Do You Have Compassion Fatigue?
Many times professional boundaries, time alone and self-care in general are seen as selfish. However, the opposite is actually true. Whether employing one’s talents as a counselor, nurse, church professional, or any other occupation that involves continual giving, careful consideration of self must be a priority.
The following is an except of an excellent article about compassion fatigue written by Dr. Paul Carlisle, professor of pastoral counseling and care at Midwestern Baptist Theological Seminary in Liberty, Missouri:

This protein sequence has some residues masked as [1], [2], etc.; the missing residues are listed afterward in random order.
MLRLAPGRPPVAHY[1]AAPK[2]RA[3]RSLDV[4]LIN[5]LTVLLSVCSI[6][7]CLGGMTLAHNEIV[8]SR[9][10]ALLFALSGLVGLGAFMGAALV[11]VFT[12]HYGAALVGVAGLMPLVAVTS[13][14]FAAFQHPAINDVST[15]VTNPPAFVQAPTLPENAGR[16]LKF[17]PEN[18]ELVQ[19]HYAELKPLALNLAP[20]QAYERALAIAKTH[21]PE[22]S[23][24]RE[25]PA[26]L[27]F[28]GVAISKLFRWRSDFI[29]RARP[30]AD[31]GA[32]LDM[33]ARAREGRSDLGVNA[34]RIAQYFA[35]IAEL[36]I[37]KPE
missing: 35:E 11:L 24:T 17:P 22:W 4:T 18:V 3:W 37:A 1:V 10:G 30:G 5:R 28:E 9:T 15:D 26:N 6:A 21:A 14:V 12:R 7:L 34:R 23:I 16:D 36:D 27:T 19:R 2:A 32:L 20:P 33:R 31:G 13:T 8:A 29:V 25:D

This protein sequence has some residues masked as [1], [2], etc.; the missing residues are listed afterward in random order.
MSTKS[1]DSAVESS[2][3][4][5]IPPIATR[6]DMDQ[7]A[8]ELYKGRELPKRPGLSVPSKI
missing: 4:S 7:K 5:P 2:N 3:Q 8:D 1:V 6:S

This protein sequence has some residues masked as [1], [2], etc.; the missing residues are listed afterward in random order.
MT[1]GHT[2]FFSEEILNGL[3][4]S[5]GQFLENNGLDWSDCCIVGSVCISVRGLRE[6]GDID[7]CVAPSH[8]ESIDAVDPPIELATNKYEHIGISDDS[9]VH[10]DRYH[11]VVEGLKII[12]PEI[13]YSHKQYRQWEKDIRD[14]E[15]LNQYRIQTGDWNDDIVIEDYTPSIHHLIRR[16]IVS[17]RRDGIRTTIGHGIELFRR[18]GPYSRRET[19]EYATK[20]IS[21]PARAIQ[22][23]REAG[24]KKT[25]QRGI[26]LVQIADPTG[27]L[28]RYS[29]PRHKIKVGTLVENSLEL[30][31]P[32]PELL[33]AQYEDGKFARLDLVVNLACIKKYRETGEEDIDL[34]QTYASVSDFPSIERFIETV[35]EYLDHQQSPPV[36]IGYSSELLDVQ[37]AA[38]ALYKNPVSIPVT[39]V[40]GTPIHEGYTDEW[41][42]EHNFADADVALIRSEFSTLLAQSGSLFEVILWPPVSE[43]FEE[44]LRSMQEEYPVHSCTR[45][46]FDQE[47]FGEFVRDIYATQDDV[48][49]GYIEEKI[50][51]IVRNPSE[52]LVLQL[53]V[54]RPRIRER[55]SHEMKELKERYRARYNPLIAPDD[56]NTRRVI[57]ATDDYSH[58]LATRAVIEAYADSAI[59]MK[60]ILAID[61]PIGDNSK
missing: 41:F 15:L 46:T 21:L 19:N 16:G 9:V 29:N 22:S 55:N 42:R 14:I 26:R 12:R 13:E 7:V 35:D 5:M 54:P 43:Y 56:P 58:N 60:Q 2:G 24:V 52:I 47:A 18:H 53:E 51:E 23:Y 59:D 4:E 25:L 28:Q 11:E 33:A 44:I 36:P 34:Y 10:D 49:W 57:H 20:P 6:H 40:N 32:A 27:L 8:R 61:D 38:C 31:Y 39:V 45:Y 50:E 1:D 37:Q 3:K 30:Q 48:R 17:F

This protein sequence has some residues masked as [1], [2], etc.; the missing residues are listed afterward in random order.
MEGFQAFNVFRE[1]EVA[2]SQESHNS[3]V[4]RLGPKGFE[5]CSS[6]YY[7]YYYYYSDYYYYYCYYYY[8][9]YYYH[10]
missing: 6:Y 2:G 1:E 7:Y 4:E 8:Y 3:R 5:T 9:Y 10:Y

Imagine walking down a wooded path. You come upon a man pinned under a huge boulder. He writhes in pain and cries out to you for help. You find a strong limb and with great effort pry the rock off the man. This is a picture of burden-bearing, which the apostle Paul encourages in Galatians 6:2. But in this passage, the word burden denotes a “crushing weight.” That’s a warning flare that burden-bearing is fraught with danger and requires extreme caution. Return to the woods for a moment. You are leveraging the boulder and your strength gives way. The huge rock rolls back onto you and the person you’re trying to rescue. Rather than lifting a burden, you, too, are now pinned by its weight. Clearly, you’re to help those crushed by life’s problems. Yet imbalanced burden-bearing makes Christians vulnerable to a serious condition known as compassion fatigue (CF) — that’s when the pain, hurt, and suffering of others crushes you. It’s the stress of caring too much.